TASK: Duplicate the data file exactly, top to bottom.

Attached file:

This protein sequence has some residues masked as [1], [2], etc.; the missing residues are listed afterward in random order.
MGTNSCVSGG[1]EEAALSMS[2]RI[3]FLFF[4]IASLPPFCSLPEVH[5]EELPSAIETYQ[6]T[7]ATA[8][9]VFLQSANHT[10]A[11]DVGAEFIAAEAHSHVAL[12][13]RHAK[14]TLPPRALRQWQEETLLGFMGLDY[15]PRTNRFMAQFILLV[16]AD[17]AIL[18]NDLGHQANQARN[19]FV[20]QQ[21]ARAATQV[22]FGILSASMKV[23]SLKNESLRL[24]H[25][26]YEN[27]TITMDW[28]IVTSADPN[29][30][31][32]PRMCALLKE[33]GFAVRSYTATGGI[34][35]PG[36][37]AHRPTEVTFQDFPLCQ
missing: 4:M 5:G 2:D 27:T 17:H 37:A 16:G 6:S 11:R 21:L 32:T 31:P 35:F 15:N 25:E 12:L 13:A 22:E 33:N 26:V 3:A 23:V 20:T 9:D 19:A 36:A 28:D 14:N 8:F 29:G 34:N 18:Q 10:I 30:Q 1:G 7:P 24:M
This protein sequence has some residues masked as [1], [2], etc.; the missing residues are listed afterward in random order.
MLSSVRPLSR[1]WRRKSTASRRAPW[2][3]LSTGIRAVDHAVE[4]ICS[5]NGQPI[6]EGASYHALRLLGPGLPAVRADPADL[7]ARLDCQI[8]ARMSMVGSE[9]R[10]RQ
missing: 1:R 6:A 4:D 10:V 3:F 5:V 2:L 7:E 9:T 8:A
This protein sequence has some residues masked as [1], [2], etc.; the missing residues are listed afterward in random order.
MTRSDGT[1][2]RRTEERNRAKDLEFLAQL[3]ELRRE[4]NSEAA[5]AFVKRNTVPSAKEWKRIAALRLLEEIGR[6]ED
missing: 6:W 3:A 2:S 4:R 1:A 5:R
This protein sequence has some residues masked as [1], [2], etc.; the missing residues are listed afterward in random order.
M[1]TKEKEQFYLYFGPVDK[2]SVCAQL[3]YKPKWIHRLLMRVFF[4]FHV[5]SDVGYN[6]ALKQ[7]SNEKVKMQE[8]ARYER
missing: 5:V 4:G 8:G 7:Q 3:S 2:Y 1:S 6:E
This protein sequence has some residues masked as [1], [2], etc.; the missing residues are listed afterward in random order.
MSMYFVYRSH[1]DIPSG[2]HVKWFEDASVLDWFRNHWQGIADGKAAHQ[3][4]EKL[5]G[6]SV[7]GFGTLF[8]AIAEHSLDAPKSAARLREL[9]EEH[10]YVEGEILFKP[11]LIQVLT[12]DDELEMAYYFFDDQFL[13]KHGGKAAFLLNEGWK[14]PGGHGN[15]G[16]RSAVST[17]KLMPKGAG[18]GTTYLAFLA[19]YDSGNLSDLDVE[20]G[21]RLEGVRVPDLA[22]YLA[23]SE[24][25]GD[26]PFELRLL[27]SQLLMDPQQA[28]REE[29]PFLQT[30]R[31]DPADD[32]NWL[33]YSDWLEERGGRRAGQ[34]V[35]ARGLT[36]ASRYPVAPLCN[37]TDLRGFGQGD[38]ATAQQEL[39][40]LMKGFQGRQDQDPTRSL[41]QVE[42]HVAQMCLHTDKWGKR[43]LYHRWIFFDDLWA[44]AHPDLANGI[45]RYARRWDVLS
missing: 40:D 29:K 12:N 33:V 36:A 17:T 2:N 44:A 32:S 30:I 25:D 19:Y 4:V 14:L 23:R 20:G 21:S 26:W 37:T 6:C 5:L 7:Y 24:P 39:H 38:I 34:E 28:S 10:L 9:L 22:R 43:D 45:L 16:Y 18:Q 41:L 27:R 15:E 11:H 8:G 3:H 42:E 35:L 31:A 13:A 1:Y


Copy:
This protein sequence has some residues masked as [1], [2], etc.; the missing residues are listed afterward in random order.
MGTNSCVSGG[1]EEAALSMS[2]RI[3]FLFF[4]IASLPPFCSLPEVH[5]EELPSAIETYQ[6]T[7]ATA[8][9]VFLQSANHT[10]A[11]DVGAEFIAAEAHSHVAL[12][13]RHAK[14]TLPPRALRQWQEETLLGFMGLDY[15]PRTNRFMAQFILLV[16]AD[17]AIL[18]NDLGHQANQARN[19]FV[20]QQ[21]ARAATQV[22]FGILSASMKV[23]SLKNESLRL[24]H[25][26]YEN[27]TITMDW[28]IVTSADPN[29][30][31][32]PRMCALLKE[33]GFAVRSYTATGGI[34][35]PG[36][37]AHRPTEVTFQDFPLCQ
missing: 4:M 5:G 2:D 27:T 17:H 37:A 16:G 6:S 11:R 21:L 32:T 31:P 35:F 15:N 25:E 12:L 13:A 22:E 33:N 26:V 3:A 23:V 20:T 9:D 19:A 36:A 28:D 14:N 8:F 29:G 34:N 18:Q 10:I 30:Q 1:G 7:P 24:M
This protein sequence has some residues masked as [1], [2], etc.; the missing residues are listed afterward in random order.
MLSSVRPLSR[1]WRRKSTASRRAPW[2][3]LSTGIRAVDHAVE[4]ICS[5]NGQPI[6]EGASYHALRLLGPGLPAVRADPADL[7]ARLDCQI[8]ARMSMVGSE[9]R[10]RQ
missing: 1:R 6:A 4:D 10:V 3:F 5:V 2:L 7:E 9:T 8:A
This protein sequence has some residues masked as [1], [2], etc.; the missing residues are listed afterward in random order.
MTRSDGT[1][2]RRTEERNRAKDLEFLAQL[3]ELRRE[4]NSEAA[5]AFVKRNTVPSAKEWKRIAALRLLEEIGR[6]ED
missing: 6:W 3:A 2:S 4:R 1:A 5:R
This protein sequence has some residues masked as [1], [2], etc.; the missing residues are listed afterward in random order.
M[1]TKEKEQFYLYFGPVDK[2]SVCAQL[3]YKPKWIHRLLMRVFF[4]FHV[5]SDVGYN[6]ALKQ[7]SNEKVKMQE[8]ARYER
missing: 5:V 4:G 8:G 7:Q 3:S 2:Y 1:S 6:E
This protein sequence has some residues masked as [1], [2], etc.; the missing residues are listed afterward in random order.
MSMYFVYRSH[1]DIPSG[2]HVKWFEDASVLDWFRNHWQGIADGKAAHQ[3][4]EKL[5]G[6]SV[7]GFGTLF[8]AIAEHSLDAPKSAARLREL[9]EEH[10]YVEGEILFKP[11]LIQVLT[12]DDELEMAYYFFDDQFL[13]KHGGKAAFLLNEGWK[14]PGGHGN[15]G[16]RSAVST[17]KLMPKGAG[18]GTTYLAFLA[19]YDSGNLSDLDVE[20]G[21]RLEGVRVPDLA[22]YLA[23]SE[24][25]GD[26]PFELRLL[27]SQLLMDPQQA[28]REE[29]PFLQT[30]R[31]DPADD[32]NWL[33]YSDWLEERGGRRAGQ[34]V[35]ARGLT[36]ASRYPVAPLCN[37]TDLRGFGQGD[38]ATAQQEL[39][40]LMKGFQGRQDQDPTRSL[41]QVE[42]HVAQMCLHTDKWGKR[43]LYHRWIFFDDLWA[44]AHPDLANGI[45]RYARRWDVLS
missing: 40:D 29:K 12:N 33:V 36:A 17:T 2:N 44:A 32:S 30:I 25:D 19:Y 4:V 14:L 23:R 20:G 21:S 26:W 37:T 6:C 5:L 7:Y 24:P 39:H 38:I 34:E 28:S 10:L 9:L 22:R 43:D 45:L 16:Y 18:Q 41:L 27:R 15:E 11:H 8:G 3:H 42:E 35:L 31:A 13:A 1:Y